Petela: Shevchenko just seems to have grown in leaps and bounds over the last few years. This is not to say Carmouche has been stagnant, but Shevchenko has reached a level matched only by the bantamweight and featherweight champion Nunes.

Carmouche has proven to be durable over her past several fights. She has not been finished since the inaugural women’s bout against Ronda Rousey when she nearly shocked the MMA world.

This fight will go longer than the second-round knockout of Eye, but eventually Shevchenko will wear down Carmouche with her crisp striking and hand the challenger her first-ever loss by KO/TKO. It’ll come in the fourth round.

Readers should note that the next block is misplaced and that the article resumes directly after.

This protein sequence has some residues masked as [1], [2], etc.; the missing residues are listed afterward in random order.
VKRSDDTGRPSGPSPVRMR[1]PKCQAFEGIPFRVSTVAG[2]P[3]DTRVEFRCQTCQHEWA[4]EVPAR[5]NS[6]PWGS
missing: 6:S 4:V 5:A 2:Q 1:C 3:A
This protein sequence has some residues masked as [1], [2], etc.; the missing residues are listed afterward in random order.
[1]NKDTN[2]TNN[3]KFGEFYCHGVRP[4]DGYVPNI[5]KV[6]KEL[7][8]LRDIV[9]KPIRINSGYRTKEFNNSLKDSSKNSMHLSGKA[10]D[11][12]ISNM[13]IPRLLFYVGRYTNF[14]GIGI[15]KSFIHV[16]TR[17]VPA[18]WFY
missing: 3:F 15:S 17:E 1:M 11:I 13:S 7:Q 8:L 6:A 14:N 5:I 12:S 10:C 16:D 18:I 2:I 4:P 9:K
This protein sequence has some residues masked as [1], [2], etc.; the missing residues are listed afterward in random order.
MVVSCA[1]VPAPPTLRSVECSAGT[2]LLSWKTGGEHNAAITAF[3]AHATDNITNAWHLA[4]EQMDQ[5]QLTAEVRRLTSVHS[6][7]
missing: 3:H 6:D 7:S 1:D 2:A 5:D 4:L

After coming up short in a title challenge against Daniel Cormier, light heavyweight fighter Volkan Oezdemir has suffered two more defeats. His upcoming foe, Ilir Latifi, is also on the hunt for a rebound win after getting decisioned by Corey Anderson in late 2018. Which man gets back in the win column?

Petela: This is a tough fight to call. Both men need a win to stay relevant among the upper echelon at light heavyweight.

Oezdemir’s last fight was a controversial split-decision loss to Dominick Reyes. Regardless of how many people think “No Time” deserved the victory, it still goes down in the record books as his third straight defeat. Latifi looked decent in his last outing against Anderson, but his cardiovascular endurance started to fail him toward the tail end of the fight. Anderson was able to keep up a pace that ultimately earned him a clear unanimous decision.